As a child, Bolat Bekniyaz was passionate about geography. He could find the Aral Sea and other landmarks on a map with no problem. He peppered his father, a hydraulic engineer in Turgai province, Kazakhstan, with questions about his travels for work: questions about nature, water and ecology.
From his father he learned the wonder of river environments and how human activity was threatening these delicate and vital ecosystems.
Early in his work career, Bekniyaz observed first-hand the environmental devastation of the Aral Sea. In 1986, on a research trip, he arrived at the “shoreline” of the Aral Sea – according to his outdated map – and had to walk nearly 20 kilometers toward the “center” of the Sea to find the water. Today, that shoreline has receded another 40-50 kilometers, reflecting the gradual (and tragic) disappearance of this once mighty water body that is now only one-tenth of its original size.
“Our generation was the first to witness the abrupt regression of the Aral Sea. The water became dark and lifeless. The fish disappeared and dead algae bloomed everywhere because there was no oxygen in the water,” Bekniyaz says wistfully. “Around the Sea, salt storms ruined crops. People started getting sick from all the dust.”
Today, Bekniyaz is trying to stem the tide of that “abrupt regression.” As the Director of the Executive Directorate of the International Fund for Saving the Aral Sea in the Republic of Kazakhstan (ED IFAS), he now leads a multi-national group in Central Asia committed to environmental restoration.
Recently, Bekniyaz and ED IFAS partnered with the USAID Environmental Restoration of the Aral Sea (ERAS-I) Activity. Launched at the request of the Government of Kazakhstan, ERAS-I is helping to generate solutions for reviving the Aral Sea ecosystem and creating resilience in the human communities of the region.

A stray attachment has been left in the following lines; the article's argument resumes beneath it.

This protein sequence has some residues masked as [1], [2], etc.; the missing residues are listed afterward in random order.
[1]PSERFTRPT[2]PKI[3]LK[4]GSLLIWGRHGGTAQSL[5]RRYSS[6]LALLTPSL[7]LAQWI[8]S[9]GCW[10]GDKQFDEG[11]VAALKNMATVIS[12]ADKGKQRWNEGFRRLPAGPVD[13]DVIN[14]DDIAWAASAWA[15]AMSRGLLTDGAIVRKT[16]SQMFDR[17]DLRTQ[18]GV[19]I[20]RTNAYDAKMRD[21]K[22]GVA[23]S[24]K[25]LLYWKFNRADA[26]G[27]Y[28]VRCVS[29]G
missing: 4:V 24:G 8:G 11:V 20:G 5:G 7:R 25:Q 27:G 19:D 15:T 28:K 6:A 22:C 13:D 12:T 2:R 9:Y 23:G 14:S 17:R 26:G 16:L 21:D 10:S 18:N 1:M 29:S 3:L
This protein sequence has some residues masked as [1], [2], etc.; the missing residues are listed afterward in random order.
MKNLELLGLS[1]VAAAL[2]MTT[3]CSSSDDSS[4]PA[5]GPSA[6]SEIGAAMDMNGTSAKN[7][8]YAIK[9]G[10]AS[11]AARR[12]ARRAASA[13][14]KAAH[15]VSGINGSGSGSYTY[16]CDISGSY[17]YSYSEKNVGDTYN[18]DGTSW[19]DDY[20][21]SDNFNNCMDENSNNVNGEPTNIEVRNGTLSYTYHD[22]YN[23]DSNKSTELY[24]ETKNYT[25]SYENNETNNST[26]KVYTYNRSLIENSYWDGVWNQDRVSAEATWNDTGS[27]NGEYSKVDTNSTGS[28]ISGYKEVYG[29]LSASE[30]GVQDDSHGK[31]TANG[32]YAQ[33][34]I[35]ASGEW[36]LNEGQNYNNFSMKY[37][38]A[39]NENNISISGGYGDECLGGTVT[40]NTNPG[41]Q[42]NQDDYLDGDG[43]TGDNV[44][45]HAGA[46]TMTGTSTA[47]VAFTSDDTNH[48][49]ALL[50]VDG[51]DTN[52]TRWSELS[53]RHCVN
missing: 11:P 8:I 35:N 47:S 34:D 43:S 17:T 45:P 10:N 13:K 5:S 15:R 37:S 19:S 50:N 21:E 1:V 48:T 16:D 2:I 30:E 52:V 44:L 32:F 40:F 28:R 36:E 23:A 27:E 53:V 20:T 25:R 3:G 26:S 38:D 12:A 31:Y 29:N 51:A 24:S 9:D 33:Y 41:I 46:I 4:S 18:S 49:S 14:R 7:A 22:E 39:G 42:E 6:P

Their primary project is focused on afforestation of the Aral Sea bottom using black saxaul, a hardy shrub that can grow in salty soils and provides valuable cover for animals and other plants, creating a favorable environment for several levels of an ecosystem to flourish.
To test this idea, they have established a demonstration plot (the “Oasis”) about 120 kilometers from Aralsk, in the northern half of the Sea. The site features 30 plots of five hectares each that will be planted with black saxaul. The growing conditions of each plot will vary so the team can learn the conditions for promoting optimal growth of the shrub. While some plots are fenced (to keep away grazing animals), others are treated with hydrogel, a special substance that helps plants retain water.
In early April 2022, the Activity began its first saxaul transplantation at the Oasis with 62,500 seedlings. Another 125,000 seedlings will be planted over the next two years. The plants will be monitored by USAID ERAS-I and ED IFAS for four growing seasons to determine best practices to help this shrub flourish, while reducing the harmful sand and dust storms that plague farming and daily life in the region.
“Bringing the Aral Sea back to its pristine form is no longer possible. Instead, we should focus on creating a sustainable and resilient ecological system,” he says. “If we are successful, these methods can be easily replicated in other parts of the Aral Sea in Kazakhstan and Uzbekistan.”
Encouraged by the project, the Government of Kazakhstan has pledged to plant black saxaul on 1.1 million hectares of the Aral Sea to scale up the effects of restoring the delicate ecosystems of the region. Over time, perhaps, Bekniyaz and others will see that Aral Sea they imagined in their youth – vibrant, resilient and beautiful.
USAID ERAS-I is dedicated to making this vision come true, one plant at a time, turning the dried Aral Sea into a true oasis.